The work which first brought him prominently before the public was "Pelham," which was very successful. He is one of the most popular novelists of the age, but we can never get to believe that the effect of his earlier works is good. All his novels, save those which have been written quite lately, are altogether too feverish and passionate. Vice in them wears too pleasant a garb. No one can doubt his great power, and beauty of diction, but his powers have not always been used for the benefit of mankind. But his last novels have been of quite a different character, being delightful home-pictures, natural and without feverish and unhealthy passion.
As a man, Bulwer is, and always has been, popular. Born to wealth and rank, he has worked hard as an author, and has been a true friend of authors. You can often see Dickens, and Jerrold, and Lemon and others, at Knebworth Park. He has written biographies of several of his literary friends who are now deceased, and among others one of poor Laman Blanchard, to whom he was a real friend, for in his dark days he not only comforted him with cheap words of encouragement, but with substantial British gold.
He has many of the prejudices of his order; is somewhat proud, at fault inn his politics; and does not dare at all times to speak the truth. He loves popularity too well to be very far in advance of the times.
He is sometimes laughed at for his excessive nicety in his dress, and when he was in the House of Commons, his political enemies named him "the fop." He is perhaps too fond of fine clothes, but that may be accounted for on the score of [-143-] his ideality. In fashionable society he is liked the better fun this failing, for he has exquisite taste. He is a fine-looking man, and is a favorite with the sex. His forehead is sloping, but broad, and polished like marble. His figure has something aristocratic in it, and as he is a genius as well as a baronet, no one can dispute his right to a lordly mien. It is when we see wealth, or rank and pride allied to that which is the opposite of genius or talent, that we are seized with a feeling of disgust.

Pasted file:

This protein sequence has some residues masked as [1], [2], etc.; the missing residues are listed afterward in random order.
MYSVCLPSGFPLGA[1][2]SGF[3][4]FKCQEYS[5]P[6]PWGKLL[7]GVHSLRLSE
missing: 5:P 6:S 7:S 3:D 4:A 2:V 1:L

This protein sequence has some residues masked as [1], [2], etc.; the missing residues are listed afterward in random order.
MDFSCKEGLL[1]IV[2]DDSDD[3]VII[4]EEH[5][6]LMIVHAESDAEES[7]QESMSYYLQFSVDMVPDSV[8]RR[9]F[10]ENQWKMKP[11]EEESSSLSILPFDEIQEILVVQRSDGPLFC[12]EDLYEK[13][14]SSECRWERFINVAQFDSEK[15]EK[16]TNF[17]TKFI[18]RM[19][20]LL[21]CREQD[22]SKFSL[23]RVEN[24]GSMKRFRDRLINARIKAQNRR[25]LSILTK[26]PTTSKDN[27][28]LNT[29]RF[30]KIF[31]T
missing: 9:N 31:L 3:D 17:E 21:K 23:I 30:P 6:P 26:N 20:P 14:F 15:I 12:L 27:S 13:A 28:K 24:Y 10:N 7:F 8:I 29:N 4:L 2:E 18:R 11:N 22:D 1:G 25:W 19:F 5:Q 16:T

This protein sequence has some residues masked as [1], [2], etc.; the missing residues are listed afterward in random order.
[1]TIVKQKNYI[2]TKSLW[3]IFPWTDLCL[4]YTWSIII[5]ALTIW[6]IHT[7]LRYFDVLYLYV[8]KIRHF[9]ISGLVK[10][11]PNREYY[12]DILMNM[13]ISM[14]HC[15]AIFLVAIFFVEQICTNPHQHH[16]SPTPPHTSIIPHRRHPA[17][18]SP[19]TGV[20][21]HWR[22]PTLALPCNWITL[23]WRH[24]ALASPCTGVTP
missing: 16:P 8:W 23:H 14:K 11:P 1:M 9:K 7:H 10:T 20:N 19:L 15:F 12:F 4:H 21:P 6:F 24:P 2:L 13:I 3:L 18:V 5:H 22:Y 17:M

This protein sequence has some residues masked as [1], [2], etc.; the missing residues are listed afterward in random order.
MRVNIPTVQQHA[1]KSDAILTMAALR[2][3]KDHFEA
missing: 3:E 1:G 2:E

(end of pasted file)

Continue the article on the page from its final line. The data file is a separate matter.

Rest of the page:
He deserves praise for having the courage and energy requisite in a man born to wealth and rank, to labor as he has done for his present fame. There were many temptations to indolence and a life of pleasure, which poor scholars never encounter, and yet he has studied diligently, and worked laboriously, for which he should have his meed of praise.
We cannot refrain from saying a few words on WILLIAM
who has taken leave of the stage forever. It was our good fortune to see him
once on the boards of a London theatre, with Mrs. Fanny Kemble, in King Lear,
and ever since that night we have felt a vivid interest in his personal
fortunes. His public life has been a feverish one-he has seemed always to be
unfortunate-and yet fortunate in securing great fame. For many years he
struggled with Kean, until, as an eminent critic said, " Edmund Kean, with
hands still grappling the shape-thronged air, reeled away inalf-unconsciously
into the darkness.''
Then he quarrelled with his, manager, who would not listen to him in matters of taste, and at last he became a manager himself. Yet, though acknowledged to be at the head of his art, the greatest tragic actor in the world, he lost money, and was obliged to go to America to save his health, and recruit his purse. There he was mobbed. He returned to England, was enthusiastically received, and took his leave forever of the stage.
[-144-] While he was manager of the theatre, he completely divorced Art from licentiousness, and made the theatre a moral place - but it never paid as such.